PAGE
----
Supermarket: Pre-Expiration Sales

It’s a very strange thing to admit to, but I love supermarkets. They have everything I need in order to survive. From fresh local produce to luxurious Japanese beef. From cheap imported canned food to toilet paper. From snacks for human beings to treats for pets. There is so much to see and purchase that each new supermarket I discover automatically becomes a destination to visit.

A new supermarket? Time to scout, infiltrate and retrieve (bags of groceries)

My first and favourite department to visit is the Deli corner. Since I’m not much of a good cook and somewhat of a busy person, food ready to go and be consumed help out a lot. All-time favourites like Tonkatsu (fried pork chop) and Karaage (fried chicken pieces) are always excellent choices; seasonal treats or local specials like Kaki-fry (fried oysters) and Tebasaki (chicken wings) make a delicious delight; occasionally there are some new rare items like eggplant tempura stuffed with miso meat or the mysterious thing you just can’t figure out but looks delicious; or perhaps I don’t even feel like turning on my toaster oven tonight, so I’ll just grab a delicate bento with an extra side of sashimi.

With so many options to choose from, what do I go for?

I go for all of them.

Thanks to what I call the “Pre-Expiration Sale” system.

A big beautiful cut of fried pork. 150yen!

Food have expiry dates, and an expired product is as good as trash to a supermarket since it cannot be sold. Rather than discarding the food and taking a full 100% loss, it would be in the store’s favour if they can sell the item at all. Perhaps at a much lower price, or perhaps at cost price just to cut even. This system benefits both the supermarket and a certain demographic of the customers who don’t mind making a late visit, like me.

Sushi! Fried chicken! Tempura! ALL MINE MUAHAHAHA!!!

To recover as much as they can from the soon-gone-bad (aka soon-be-thrown-out-but-still-eatable) products, supermarket managers would visit the food corner before the day ends and put discount stickers onto packages. Typically, the items would first receive a “20% Off” three to four hours before closing time to attract the first wave of customers. About an hour or two before the supermarket closes, the unsold food would go “Half Off”.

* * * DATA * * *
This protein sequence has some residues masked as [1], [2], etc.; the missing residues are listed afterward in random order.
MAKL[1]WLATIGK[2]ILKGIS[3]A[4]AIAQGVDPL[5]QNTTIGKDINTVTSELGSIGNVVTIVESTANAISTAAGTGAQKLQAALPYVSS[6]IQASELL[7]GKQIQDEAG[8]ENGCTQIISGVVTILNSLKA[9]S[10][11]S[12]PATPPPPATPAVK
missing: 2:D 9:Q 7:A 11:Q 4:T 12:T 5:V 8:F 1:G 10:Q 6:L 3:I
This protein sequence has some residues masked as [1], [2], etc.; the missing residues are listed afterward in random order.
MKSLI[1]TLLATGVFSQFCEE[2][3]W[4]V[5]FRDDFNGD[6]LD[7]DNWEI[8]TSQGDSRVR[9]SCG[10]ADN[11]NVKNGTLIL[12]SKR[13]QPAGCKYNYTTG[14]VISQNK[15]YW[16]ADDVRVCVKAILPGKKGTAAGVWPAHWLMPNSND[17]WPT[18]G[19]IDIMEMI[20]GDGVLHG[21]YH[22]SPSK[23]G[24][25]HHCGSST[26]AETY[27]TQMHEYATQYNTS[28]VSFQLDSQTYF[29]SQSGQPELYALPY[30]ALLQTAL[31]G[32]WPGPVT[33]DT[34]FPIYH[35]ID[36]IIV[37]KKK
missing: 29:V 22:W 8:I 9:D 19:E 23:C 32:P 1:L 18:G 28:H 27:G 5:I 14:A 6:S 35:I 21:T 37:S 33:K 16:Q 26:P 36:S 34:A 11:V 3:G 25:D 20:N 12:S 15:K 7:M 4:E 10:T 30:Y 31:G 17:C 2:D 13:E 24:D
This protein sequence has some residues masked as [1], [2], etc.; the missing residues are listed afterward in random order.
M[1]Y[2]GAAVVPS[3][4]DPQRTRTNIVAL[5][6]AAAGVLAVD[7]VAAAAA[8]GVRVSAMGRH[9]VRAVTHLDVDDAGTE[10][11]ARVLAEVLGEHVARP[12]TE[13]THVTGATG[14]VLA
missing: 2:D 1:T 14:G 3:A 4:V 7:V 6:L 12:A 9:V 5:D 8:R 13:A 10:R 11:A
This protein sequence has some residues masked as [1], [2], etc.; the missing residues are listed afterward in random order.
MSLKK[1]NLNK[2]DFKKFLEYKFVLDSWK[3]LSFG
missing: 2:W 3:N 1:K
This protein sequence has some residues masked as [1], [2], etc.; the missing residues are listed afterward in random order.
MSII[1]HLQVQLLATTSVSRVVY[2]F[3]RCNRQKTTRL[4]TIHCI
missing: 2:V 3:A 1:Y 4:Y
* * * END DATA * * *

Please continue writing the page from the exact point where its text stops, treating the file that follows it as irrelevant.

The satisfaction that comes from a receipt of all 50% Off items is priceless…. Actually it’s half-price.

Of course, there are supermarkets that apply a different flow. For example: “10% Off” > “30% Off” > maxing at “40% Off”. Another way of the discounts is to give “100-yen Off” rather than percentages, which is not nearly as attractive or satisfying. Some stores even get desperate near closing time and cut deep with hand-written stickers of “100-yen Including Tax” on items 10-15mins before the market closes. My personal best record was netting an 82% Off a ¬¬¬¬¬tuna sashimi. Admittedly it didn’t taste as fresh, but I didn’t mind it when compensated by its price.

Here is the evidence of the fish I “caught”.

You might wonder: who are the typical customers taking advantage of this? At first instinct, you might presume that the smart and calculating Japanese housewives are the ones who storm these sales and clean everything up. In reality, however, housewives tend to go for “Day-of-the-Week Sales” and “Time-Sales” (ex. eggs on sale starting from 4pm), which are advertised days in advance and happen much more consistently. Those sales also give housewives enough time to shop and cook before family’s dinner time.

The typical Pre-Expiration Sale hunters are usually salarymen (especially those that are single) who get off work way after average dinner time and university students who are trying their hardest to save up every yen they can. These demographics don’t need to cook for others. Plus they have (or only have) time to shop late and to dine late. No matter how successful the supermarket trip is, they are only responsible to themselves.

Sometimes I’d treat myself to a discounted pack of premium beef after a long hard day of work. So far, I have never bought them at full price.

The deli-corner is the most common to receive these discounts, but the Pre-Expiration Sales aren’t limited to just one corner. Meat products are very common to receive the discounts as well, as its freshness is both crucial and visible. Sashimi can’t stay fresh for long, so they get discounted quickly as well. If you are lucky, you might catch dry food and condiments go cheap near their expiration date. Vegetables don’t have firm expiration dates, but they do get discounted even though it is harder to seek them out.

Thanks to the pre-expiration sales, this is a common sight when I open my fridge.

Are you intrigued and wanting to experience this method of saving money? Do you already take advantage of it but aren’t good enough to the pro-hunters? In my next article, I will give you some useful tips on what to look for to get the best out of your journey. Until then, happy hunting!

Guest post written by Jackson Lee.


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